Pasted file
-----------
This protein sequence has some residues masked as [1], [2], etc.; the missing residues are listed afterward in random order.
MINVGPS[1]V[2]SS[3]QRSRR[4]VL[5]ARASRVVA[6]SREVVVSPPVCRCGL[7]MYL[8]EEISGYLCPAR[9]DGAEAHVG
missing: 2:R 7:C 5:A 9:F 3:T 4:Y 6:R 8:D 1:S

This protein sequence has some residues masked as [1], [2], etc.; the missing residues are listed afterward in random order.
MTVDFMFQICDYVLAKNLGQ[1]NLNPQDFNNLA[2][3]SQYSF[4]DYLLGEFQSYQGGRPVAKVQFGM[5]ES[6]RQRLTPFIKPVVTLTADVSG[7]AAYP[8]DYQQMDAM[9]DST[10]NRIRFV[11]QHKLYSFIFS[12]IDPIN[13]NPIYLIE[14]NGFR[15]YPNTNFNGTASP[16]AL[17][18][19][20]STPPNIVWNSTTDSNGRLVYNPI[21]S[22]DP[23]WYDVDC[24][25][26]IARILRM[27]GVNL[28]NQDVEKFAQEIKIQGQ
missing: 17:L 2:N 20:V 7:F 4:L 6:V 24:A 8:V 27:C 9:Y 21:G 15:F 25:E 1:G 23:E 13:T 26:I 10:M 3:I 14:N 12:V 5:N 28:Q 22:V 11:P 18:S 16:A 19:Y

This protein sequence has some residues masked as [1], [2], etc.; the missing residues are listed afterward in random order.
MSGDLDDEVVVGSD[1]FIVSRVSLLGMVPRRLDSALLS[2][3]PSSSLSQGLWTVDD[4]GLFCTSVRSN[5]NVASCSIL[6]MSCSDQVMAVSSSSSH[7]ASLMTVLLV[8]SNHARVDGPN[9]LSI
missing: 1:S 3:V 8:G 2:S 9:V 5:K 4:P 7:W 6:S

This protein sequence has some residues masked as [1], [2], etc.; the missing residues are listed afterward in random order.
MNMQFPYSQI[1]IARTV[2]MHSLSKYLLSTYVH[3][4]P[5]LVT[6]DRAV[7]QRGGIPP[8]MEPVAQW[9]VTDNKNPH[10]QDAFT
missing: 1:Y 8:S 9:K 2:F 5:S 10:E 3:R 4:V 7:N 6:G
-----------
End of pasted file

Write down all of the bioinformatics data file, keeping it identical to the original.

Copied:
This protein sequence has some residues masked as [1], [2], etc.; the missing residues are listed afterward in random order.
MINVGPS[1]V[2]SS[3]QRSRR[4]VL[5]ARASRVVA[6]SREVVVSPPVCRCGL[7]MYL[8]EEISGYLCPAR[9]DGAEAHVG
missing: 2:R 7:C 5:A 9:F 3:T 4:Y 6:R 8:D 1:S

This protein sequence has some residues masked as [1], [2], etc.; the missing residues are listed afterward in random order.
MTVDFMFQICDYVLAKNLGQ[1]NLNPQDFNNLA[2][3]SQYSF[4]DYLLGEFQSYQGGRPVAKVQFGM[5]ES[6]RQRLTPFIKPVVTLTADVSG[7]AAYP[8]DYQQMDAM[9]DST[10]NRIRFV[11]QHKLYSFIFS[12]IDPIN[13]NPIYLIE[14]NGFR[15]YPNTNFNGTASP[16]AL[17][18][19][20]STPPNIVWNSTTDSNGRLVYNPI[21]S[22]DP[23]WYDVDC[24][25][26]IARILRM[27]GVNL[28]NQDVEKFAQEIKIQGQ
missing: 17:L 2:N 20:V 7:F 4:L 6:V 24:A 8:V 27:C 9:Y 21:G 15:F 25:E 1:G 23:E 13:T 26:I 10:M 3:I 14:N 12:V 5:N 28:Q 22:V 11:P 18:S 16:A 19:Y

This protein sequence has some residues masked as [1], [2], etc.; the missing residues are listed afterward in random order.
MSGDLDDEVVVGSD[1]FIVSRVSLLGMVPRRLDSALLS[2][3]PSSSLSQGLWTVDD[4]GLFCTSVRSN[5]NVASCSIL[6]MSCSDQVMAVSSSSSH[7]ASLMTVLLV[8]SNHARVDGPN[9]LSI
missing: 1:S 3:V 8:G 2:S 9:V 5:K 4:P 7:W 6:S

This protein sequence has some residues masked as [1], [2], etc.; the missing residues are listed afterward in random order.
MNMQFPYSQI[1]IARTV[2]MHSLSKYLLSTYVH[3][4]P[5]LVT[6]DRAV[7]QRGGIPP[8]MEPVAQW[9]VTDNKNPH[10]QDAFT
missing: 1:Y 8:S 9:K 2:F 5:S 10:E 3:R 4:V 7:N 6:G